how does gold react to changes in inflation

Gold is closely intertwined with human history, being in turn flesh of the gods, catalyst of trade, vector of migration and monetary anchor. Today, while it no longer plays an official role in our monetary systems, gold continues to attract the interest of investors.

Some see it as a refuge when the economic-financial climate deteriorates, others as a hedge against fluctuations of the American dollar, and still others as a means of protecting oneself against inflation.

The Historical Significance of Gold

As inflation once again endangers the purchasing power of Western countries, we look back at moments in history marked by rising prices in order to determine its origin and understand its evolution.

Inflation Explained: Causes and Effects on the Economy

The inflation levels recorded in the United States and Europe in 2022 were among the highest since the 1980s.

We speak of high inflation when CPI inflation is above 3.5%. Inflation is low when the CPI is below 1.5%. Growth is high when the CLI is above 101.4 for high inflation scenarios and 100 for low inflation scenarios (the CLI threshold is lowered for the latter due to the low number of observations with lower inflation to 1.5 and a CLI greater than 101.4). Growth is considered low when the CLI is below 98.6. Historical performance is not an indication of future performance and any investment may lose its value.

The Role of Gold in an Inflationary Environment

With economic uncertainty and rising inflation on the horizon, investors and retirees are looking for better ways to protect their retirement funds in the case of market turmoil. Gold has been considered a safe haven and a hedge against inflation for centuries, but can gold really protect your savings from inflation?

Gold generally acts as a hedge against inflation in the (very) long term, but with certain exceptions depending on the overall economic context and the stage of the Fed’s monetary policy.

Hedging inflation by investing in gold is only theoretical though, especially in the short term. The price of gold often reacts to inflation figures, but this is not always the case. Although gold generally gains ground when the cost of living increases, this relationship has weakened somewhat since the 1970s. The relationship between the movement of gold and variations in price increases is indeed increasingly weak since that date.

Historical Analysis: Gold Prices vs. Inflation Rates

Why Gold is Considered a Hedge Against Inflation

Comparing Gold with Other Inflation Hedges

Professional investors believe that the main raw materials, gold and industrial metals are the best tools to protect themselves against inflation. Commodities are one of the best hedges against inflation. If we analyze historical data over the long term, commodities appear to be one of the asset classes most sensitive to inflation.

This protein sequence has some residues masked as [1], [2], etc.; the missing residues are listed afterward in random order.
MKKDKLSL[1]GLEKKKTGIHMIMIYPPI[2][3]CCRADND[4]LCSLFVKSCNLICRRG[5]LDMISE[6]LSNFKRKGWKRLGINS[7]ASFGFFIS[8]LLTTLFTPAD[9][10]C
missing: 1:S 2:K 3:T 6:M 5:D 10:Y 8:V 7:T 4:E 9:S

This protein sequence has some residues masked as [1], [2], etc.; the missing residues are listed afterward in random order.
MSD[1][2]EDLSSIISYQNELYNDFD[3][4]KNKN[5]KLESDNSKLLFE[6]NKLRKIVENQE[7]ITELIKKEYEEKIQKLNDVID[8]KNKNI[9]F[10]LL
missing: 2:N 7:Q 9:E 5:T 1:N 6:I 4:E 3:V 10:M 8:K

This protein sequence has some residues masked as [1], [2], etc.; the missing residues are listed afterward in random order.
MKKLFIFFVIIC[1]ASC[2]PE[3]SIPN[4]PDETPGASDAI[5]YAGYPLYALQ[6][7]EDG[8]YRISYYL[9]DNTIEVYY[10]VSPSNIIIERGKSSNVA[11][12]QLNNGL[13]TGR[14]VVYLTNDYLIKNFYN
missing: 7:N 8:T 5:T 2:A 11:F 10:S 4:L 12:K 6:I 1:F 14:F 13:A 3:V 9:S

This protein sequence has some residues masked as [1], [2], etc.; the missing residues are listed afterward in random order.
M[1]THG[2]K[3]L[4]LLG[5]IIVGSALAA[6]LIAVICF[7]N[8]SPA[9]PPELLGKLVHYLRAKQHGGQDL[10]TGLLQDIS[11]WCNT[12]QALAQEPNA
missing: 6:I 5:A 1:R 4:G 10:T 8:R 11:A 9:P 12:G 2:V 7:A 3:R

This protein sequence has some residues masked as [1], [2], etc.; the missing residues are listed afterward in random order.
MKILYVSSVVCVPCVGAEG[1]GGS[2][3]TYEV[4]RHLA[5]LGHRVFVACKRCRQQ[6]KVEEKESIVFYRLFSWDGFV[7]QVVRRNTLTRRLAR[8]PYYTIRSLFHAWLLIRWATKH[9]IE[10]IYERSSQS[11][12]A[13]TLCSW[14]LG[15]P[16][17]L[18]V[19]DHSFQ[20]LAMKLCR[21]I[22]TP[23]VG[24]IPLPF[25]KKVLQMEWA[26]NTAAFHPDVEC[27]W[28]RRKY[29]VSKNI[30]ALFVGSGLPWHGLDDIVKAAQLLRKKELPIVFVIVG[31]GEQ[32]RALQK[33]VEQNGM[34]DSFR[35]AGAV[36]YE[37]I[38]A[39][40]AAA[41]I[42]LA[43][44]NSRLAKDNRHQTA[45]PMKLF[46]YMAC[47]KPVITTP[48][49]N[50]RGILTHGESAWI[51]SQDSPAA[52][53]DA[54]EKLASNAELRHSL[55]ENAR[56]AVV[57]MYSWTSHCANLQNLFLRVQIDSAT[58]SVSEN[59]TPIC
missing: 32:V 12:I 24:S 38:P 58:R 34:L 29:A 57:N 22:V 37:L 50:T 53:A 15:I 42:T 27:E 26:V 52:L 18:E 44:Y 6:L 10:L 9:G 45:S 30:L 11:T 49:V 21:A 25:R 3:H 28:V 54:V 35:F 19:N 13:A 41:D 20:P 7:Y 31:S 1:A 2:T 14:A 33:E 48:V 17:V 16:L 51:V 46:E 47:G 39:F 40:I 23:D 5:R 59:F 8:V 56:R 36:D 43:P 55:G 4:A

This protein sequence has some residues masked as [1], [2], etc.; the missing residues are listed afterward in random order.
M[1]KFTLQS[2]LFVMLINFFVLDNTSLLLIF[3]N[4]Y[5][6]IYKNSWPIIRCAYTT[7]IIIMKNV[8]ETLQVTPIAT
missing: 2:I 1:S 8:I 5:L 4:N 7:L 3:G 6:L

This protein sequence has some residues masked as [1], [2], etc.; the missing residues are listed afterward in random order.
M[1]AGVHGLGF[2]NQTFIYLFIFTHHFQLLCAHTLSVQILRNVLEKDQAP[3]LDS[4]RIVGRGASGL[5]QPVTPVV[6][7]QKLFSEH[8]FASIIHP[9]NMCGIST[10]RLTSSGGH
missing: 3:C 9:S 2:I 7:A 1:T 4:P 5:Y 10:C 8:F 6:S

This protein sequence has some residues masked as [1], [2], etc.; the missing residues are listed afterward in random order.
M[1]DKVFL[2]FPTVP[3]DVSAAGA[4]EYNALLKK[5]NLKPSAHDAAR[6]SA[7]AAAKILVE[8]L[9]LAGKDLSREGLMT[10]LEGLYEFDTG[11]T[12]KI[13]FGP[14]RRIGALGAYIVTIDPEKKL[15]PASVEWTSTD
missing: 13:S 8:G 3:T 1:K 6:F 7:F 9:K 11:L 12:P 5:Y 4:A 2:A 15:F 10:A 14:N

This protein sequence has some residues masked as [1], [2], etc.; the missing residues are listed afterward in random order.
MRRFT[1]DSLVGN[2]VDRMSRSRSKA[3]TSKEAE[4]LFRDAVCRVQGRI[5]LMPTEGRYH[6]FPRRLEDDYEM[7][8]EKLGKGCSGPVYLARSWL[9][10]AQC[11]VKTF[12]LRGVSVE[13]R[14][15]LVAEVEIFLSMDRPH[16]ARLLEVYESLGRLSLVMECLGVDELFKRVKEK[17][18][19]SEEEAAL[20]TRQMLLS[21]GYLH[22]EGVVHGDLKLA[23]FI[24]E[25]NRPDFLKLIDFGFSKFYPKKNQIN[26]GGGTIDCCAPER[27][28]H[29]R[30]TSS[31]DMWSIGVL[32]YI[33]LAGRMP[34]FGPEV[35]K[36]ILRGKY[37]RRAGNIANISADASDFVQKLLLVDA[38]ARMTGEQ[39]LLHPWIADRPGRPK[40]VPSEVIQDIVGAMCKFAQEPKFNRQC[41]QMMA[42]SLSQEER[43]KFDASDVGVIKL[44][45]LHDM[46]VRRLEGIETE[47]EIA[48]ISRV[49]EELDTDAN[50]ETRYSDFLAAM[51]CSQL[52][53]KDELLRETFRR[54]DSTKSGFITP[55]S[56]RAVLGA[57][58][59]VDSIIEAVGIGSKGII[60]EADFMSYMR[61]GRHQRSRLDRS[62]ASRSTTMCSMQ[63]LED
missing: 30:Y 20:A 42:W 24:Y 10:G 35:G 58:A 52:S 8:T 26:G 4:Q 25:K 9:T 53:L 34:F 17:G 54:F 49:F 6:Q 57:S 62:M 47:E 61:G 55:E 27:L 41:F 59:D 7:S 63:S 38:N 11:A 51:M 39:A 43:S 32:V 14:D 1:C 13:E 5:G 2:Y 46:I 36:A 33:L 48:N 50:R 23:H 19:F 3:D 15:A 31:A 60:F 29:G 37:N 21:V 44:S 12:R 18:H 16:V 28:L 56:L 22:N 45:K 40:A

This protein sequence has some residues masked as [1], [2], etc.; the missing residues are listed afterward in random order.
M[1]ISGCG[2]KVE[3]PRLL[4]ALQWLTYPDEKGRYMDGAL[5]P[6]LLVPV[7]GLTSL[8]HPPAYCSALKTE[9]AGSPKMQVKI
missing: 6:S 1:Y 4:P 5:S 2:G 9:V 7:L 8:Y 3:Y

Segmenting inflation into its expected and unexpected components (the Treasury bill interest rate is commonly used to calculate expected inflation), unexpected inflation is the realized inflation rate minus the Treasury bill rate. Very few assets rise with unexpected inflation. In this context, commodities and gold are undoubtedly in a league of their own, with industrial metals excelling as a hedge against unexpected inflation. It is worth emphasizing that the inflation we have experienced over the past two years has largely been unexpected in nature.

Major commodities are also effective in protecting against expected inflation. Only U.S. Treasuries have as high a sensitivity to expected inflation as commodities. So, if inflation surprises subside, we may find that commodities remain an important tool for protection.

If inflation remains high, we may be stuck in a high inflation/low growth phase for longer than expected. This assumption is not bad for commodities. With the US dollar no longer appreciating, major commodities and gold have one less obstacle. Additionally, as US bond yields appear to have peaked, gold has also lost a hurdle.

Commodities are not just a protection against inflation

While inflation has been a major concern for investors over the past few years and may remain a significant factor in the near future, there are more reasons to allocate into commodities than inflation alone. Commodities generally have a low correlation with most other assets. It is therefore an interesting asset to use to diversify.

In fact, these low correlations persist even in times of crisis (i.e. when U.S. stocks fall more than 5% ). On average, in all the months that U.S. stocks have lost more than 5% since the 1960s, commodities have lost just 0.65%. In all the months in which U.S. stocks gained more than 5%, commodities gained 1.13%. These figures compare to -7.8% and 7.5%, respectively, for US stocks themselves. So while commodities are cyclical (meaning they tend to lose and gain broadly at the same time as stocks), the magnitude of these gains is significantly smaller. Investors fearing a decline in stocks can therefore protect themselves with a position in commodities.

Risks and Limitations of Relying on Gold

The Future of Gold in a Changing Economic Landscape